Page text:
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US studies widen reach

By Li Yang | China Daily | Updated: 2019-02-20 07:29

Students at Fudan University in Shanghai celebrate their graduation in 2017. [Photo/Xinhua]

Work by scholars and researchers pays dividends

Editor's note: In a world facing increasing challenges on a number of fronts, such as isolationism and protectionism, different nations and cultures now have a stronger need and desire to get to know one another better. In this series, "China and the World: Learning and Understanding", we look at efforts that have been and are being made globally to broaden international communication and studies. This article is the second in the series.

In May 1981, Stanley Hoffmann, a professor of international relations theory at Harvard University in the United States, presented a book he authored to Ni Shixiong, a student from Shanghai, at his office.

On the title page, Hoffmann wrote, "For my first Chinese student-colleague, with much esteem and best wishes for his career."

Hoffmann, who died in 2015 at age 86, might not have expected Ni to become one of the leading researchers on US studies in China.

US studies were rarely heard of in China in 1978, when Beijing opened its doors to the rest of the world with the launch of the reform and opening-up policy. Today, the discipline has considerable significance as relations between the two largest economies feature prominently on the global stage.

Ni recalled his first meeting with Hoffman in an article he wrote in 2015. "He is in his 50s, bald and thin. A pair of profound eyes glittering behind a pair of gold-rimmed spectacles tell of his intelligence. He was surprised that a Chinese student knew about his research and theories, and was glad to be my tutor," Ni wrote.

Ni was a co-founder and later director (2000-06) of the Center for American Studies at Fudan University, the only US studies institute affiliated to the Ministry of Education. The center was founded in 1985 with the help of the USAID program, a federal government project primarily responsible for administering civilian foreign aid and development assistance.

The early-and mid-1980s witnessed the founding of two other venues that are strategically important for China's US studies today: the Institute of American Studies of the China Institutes of Contemporary International Relations (1980) and the Institute of American Studies of the Chinese Academy of Social Sciences (1981).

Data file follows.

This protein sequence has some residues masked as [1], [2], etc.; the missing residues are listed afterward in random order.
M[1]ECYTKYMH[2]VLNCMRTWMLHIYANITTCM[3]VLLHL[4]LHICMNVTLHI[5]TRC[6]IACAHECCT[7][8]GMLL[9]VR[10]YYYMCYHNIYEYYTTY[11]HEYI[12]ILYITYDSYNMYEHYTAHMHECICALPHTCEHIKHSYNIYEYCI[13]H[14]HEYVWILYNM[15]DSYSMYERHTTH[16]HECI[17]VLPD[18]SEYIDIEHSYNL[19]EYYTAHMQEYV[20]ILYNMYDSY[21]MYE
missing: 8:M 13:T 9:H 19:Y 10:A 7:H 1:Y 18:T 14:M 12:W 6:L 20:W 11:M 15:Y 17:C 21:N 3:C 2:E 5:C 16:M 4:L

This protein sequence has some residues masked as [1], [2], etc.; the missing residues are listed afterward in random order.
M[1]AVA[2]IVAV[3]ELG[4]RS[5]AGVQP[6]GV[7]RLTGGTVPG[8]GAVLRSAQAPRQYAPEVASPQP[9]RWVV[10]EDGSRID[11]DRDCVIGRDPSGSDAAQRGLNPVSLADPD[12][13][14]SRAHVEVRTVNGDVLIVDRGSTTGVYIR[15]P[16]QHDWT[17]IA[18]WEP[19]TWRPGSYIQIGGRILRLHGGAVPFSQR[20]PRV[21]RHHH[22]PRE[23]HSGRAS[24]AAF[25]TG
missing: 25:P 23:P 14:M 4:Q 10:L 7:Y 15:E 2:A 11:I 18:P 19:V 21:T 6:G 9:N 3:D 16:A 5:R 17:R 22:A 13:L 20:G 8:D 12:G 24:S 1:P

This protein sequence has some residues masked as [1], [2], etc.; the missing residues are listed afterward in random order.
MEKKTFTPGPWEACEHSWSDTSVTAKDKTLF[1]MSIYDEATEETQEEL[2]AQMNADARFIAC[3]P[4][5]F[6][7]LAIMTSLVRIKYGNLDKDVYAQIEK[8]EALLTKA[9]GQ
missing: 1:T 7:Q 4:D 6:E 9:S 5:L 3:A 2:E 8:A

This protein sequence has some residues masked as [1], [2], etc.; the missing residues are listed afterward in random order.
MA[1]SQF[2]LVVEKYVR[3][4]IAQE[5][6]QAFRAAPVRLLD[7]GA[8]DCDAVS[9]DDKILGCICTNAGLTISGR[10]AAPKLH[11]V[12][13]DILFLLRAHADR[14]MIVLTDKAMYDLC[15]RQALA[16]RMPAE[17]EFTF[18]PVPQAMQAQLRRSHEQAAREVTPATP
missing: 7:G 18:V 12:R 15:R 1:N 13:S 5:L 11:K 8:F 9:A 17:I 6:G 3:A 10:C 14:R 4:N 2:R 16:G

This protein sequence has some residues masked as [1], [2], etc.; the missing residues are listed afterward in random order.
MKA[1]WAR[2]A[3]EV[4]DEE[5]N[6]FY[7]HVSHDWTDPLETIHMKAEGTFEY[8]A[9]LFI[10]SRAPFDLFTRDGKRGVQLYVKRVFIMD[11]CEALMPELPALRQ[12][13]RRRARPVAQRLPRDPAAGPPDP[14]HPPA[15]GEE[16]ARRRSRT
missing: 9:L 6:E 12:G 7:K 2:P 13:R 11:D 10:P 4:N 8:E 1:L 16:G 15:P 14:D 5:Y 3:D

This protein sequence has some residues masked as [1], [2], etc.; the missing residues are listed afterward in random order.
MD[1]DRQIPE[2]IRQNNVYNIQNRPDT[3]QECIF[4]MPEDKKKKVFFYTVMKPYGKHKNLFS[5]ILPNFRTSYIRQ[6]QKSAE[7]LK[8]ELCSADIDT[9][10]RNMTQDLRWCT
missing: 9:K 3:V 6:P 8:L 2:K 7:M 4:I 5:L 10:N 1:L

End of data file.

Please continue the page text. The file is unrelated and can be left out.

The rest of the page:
The Widener Library at Harvard University in Cambridge, Massachusetts, has become a tourist attraction. [Photo by Cai Jingyu/For China Daily]

After Ni, more and more Chinese scholars went to the West to study international relations and politics, and later became the backbones of these institutes, and founded others.

For instance, Wang Jisi, an instructor in politics at Peking University, who is eight years younger than Ni, studied at Oxford University (1982-83) and the University of California Berkley, and later became head of the Institute of American Studies at CASS from 1992 to 2005.

Zi Zhongyun, 89, and Li Shenzhi, who died in 2003 at age 80, were the first and second directors of the Institute of American Studies of CASS from 1981 to 1992.

The older generation of scholars carried out some fundamental work for US studies in China by cultivating a batch of students in international relations and politics.

The scholars became proficient in English thanks to their studies at schools founded by Christian missions from the US and the United Kingdom, such as Yenching University in Beijing and St. John's University in Shanghai.

The scholars' work served as an important reference point for Beijing to formulate US policies in the 1970s and 1980s, which not only paved the way for establishing bilateral diplomatic ties, but marked a new stage in China's development that featured opening up to the rest of the world.

The younger generation of researchers come from a different background. Most of them, born after the 1950s, experienced the "cultural revolution" (1966-76) in their school years, and were admitted by colleges in the late 1970s and the early 1980s, when the national college entrance examination, the gaokao, was resumed.

College students in the 1980s had a great thirst for knowledge and information about the outside world.

Wu Xinbo is director of the Center of American Studies at Fudan University. He said in an interview with a newspaper from his hometown in Yuexi county, Anhui province, "I spent a lot of time studying English in the first two years of my college days at Fudan in 1982 and 1983, as I realized that a lack of proficiency in the language was a big disadvantage for students from the countryside like me."

Students cycle at Peking University in Beijing. [Photo/Xinhua]

Li Jianming, a history professor at Fudan University, was director of the board of the American History Research Institution of China from 2002 to 2010. Li wrote in a paper, "Almost all of the US studies scholars growing up in the 1980s have something in common in that they look for solutions to China's problems from their research of the US, using the US experience to serve China's development."